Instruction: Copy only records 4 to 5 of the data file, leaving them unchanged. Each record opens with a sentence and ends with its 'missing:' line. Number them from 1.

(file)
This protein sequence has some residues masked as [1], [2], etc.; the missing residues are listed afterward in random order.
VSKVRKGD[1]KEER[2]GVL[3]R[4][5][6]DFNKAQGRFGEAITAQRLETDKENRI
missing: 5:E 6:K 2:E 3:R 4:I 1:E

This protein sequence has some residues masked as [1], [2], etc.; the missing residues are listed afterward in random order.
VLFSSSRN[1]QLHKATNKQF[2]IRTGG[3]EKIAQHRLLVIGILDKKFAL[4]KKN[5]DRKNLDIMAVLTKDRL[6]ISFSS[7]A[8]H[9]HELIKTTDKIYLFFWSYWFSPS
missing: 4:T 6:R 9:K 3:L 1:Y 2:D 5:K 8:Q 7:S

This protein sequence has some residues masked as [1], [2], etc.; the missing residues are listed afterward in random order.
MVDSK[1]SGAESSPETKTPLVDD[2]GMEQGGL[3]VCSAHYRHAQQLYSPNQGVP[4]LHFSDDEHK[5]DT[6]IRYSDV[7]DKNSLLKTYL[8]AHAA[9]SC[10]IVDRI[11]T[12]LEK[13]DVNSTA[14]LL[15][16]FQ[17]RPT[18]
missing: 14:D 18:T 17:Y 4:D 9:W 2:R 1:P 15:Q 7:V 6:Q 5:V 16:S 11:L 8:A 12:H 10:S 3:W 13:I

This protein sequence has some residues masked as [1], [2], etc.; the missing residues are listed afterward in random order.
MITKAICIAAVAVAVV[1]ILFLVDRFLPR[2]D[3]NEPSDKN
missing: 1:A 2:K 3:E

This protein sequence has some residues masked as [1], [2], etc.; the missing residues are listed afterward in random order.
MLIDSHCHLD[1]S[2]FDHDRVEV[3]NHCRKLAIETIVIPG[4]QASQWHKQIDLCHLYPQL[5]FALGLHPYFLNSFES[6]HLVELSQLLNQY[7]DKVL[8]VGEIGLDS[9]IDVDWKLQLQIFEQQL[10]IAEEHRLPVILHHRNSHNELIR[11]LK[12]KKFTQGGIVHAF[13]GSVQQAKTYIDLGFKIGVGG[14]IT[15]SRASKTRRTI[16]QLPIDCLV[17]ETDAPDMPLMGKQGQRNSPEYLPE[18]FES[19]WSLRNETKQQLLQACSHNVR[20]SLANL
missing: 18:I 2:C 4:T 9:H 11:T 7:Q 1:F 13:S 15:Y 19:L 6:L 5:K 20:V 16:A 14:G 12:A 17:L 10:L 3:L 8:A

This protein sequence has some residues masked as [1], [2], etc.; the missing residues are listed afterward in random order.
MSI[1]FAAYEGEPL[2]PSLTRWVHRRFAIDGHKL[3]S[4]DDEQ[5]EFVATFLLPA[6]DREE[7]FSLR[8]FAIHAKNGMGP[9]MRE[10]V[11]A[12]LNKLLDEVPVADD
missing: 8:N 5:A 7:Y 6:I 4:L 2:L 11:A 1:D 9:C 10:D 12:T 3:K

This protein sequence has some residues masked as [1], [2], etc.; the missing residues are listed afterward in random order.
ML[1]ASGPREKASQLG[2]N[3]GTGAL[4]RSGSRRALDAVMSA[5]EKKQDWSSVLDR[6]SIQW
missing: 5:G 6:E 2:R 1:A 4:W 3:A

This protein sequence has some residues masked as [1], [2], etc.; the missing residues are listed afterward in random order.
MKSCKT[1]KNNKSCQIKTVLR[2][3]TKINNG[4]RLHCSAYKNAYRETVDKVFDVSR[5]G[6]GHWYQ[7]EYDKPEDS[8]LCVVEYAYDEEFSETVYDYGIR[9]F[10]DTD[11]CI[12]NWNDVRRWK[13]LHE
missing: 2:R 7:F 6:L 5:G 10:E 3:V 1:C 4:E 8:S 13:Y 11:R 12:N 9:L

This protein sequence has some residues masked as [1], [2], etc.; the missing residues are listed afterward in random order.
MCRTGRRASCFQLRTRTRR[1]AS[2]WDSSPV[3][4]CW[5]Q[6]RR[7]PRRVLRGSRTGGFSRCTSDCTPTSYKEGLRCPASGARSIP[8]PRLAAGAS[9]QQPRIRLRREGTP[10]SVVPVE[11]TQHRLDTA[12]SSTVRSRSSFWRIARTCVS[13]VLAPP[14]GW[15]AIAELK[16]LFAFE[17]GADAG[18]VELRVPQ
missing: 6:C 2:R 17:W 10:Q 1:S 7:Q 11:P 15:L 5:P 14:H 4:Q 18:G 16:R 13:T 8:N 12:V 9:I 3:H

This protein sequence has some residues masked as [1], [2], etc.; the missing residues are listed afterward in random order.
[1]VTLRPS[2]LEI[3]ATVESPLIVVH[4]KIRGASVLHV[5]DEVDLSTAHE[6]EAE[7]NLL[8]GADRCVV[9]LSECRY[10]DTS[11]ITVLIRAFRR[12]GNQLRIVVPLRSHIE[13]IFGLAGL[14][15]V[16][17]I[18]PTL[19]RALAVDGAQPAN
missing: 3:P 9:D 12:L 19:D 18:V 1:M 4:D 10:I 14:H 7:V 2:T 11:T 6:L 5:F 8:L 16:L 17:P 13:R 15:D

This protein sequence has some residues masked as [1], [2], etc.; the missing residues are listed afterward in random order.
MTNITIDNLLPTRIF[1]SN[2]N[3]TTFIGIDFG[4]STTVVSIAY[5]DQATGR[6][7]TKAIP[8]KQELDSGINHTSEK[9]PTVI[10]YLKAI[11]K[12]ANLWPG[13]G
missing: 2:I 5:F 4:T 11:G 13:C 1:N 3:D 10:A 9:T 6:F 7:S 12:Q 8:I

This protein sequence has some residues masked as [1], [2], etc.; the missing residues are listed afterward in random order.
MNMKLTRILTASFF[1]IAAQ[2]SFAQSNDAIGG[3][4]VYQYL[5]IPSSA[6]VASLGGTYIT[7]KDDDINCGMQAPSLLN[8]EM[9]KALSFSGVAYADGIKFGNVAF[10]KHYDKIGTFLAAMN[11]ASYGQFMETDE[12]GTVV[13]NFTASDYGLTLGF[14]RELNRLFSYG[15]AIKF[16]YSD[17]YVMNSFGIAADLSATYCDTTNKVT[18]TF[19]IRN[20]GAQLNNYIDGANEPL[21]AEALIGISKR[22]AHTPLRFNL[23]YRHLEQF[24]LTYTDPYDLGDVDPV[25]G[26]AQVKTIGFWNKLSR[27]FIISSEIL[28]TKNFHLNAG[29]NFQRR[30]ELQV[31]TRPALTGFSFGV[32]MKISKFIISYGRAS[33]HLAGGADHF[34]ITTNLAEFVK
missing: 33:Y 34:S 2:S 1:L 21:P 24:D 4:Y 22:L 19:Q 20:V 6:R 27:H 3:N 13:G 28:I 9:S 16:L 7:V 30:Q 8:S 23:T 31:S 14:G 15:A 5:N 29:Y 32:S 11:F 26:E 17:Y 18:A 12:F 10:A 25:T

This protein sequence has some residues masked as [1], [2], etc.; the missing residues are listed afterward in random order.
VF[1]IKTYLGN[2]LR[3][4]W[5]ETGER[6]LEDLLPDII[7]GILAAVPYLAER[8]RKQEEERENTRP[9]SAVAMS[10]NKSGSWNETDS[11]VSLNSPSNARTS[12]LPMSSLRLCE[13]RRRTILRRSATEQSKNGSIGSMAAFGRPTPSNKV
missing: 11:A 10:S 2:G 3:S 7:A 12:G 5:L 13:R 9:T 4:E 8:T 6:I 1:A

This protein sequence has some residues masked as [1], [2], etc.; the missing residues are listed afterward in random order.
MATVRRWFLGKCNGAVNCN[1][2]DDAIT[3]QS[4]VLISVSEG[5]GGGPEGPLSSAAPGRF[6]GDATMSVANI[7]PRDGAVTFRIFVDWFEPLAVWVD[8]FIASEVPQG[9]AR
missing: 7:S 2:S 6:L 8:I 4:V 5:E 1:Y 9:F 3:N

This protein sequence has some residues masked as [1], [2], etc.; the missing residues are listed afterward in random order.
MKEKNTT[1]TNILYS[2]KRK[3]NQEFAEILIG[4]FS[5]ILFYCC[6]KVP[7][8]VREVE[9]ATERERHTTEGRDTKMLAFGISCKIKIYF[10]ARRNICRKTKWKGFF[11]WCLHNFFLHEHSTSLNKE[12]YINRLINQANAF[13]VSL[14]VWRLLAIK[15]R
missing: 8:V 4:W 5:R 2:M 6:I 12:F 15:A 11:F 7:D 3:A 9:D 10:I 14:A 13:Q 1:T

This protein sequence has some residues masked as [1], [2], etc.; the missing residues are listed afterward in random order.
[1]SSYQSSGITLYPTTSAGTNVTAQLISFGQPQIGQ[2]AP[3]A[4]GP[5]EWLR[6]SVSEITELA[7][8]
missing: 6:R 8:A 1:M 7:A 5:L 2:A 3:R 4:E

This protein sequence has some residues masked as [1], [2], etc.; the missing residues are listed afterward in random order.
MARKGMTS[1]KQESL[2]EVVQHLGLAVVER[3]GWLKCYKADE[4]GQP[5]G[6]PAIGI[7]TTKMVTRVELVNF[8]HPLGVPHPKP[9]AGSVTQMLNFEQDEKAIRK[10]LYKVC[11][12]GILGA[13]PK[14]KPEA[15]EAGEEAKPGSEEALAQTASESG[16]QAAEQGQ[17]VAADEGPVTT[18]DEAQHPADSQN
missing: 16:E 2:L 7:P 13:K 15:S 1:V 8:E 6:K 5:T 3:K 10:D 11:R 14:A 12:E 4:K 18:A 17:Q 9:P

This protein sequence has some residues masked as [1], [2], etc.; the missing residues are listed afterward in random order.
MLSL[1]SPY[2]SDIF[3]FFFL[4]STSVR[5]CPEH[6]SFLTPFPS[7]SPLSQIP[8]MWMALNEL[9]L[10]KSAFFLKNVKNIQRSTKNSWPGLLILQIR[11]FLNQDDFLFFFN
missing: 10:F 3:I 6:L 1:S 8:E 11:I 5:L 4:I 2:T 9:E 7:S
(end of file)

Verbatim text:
This protein sequence has some residues masked as [1], [2], etc.; the missing residues are listed afterward in random order.
MITKAICIAAVAVAVV[1]ILFLVDRFLPR[2]D[3]NEPSDKN
missing: 1:A 2:K 3:E

This protein sequence has some residues masked as [1], [2], etc.; the missing residues are listed afterward in random order.
MLIDSHCHLD[1]S[2]FDHDRVEV[3]NHCRKLAIETIVIPG[4]QASQWHKQIDLCHLYPQL[5]FALGLHPYFLNSFES[6]HLVELSQLLNQY[7]DKVL[8]VGEIGLDS[9]IDVDWKLQLQIFEQQL[10]IAEEHRLPVILHHRNSHNELIR[11]LK[12]KKFTQGGIVHAF[13]GSVQQAKTYIDLGFKIGVGG[14]IT[15]SRASKTRRTI[16]QLPIDCLV[17]ETDAPDMPLMGKQGQRNSPEYLPE[18]FES[19]WSLRNETKQQLLQACSHNVR[20]SLANL
missing: 18:I 2:C 4:T 9:H 11:T 7:Q 1:F 13:S 15:Y 19:L 6:L 5:K 20:V 16:A 14:G 12:A 17:L 10:L 3:L 8:A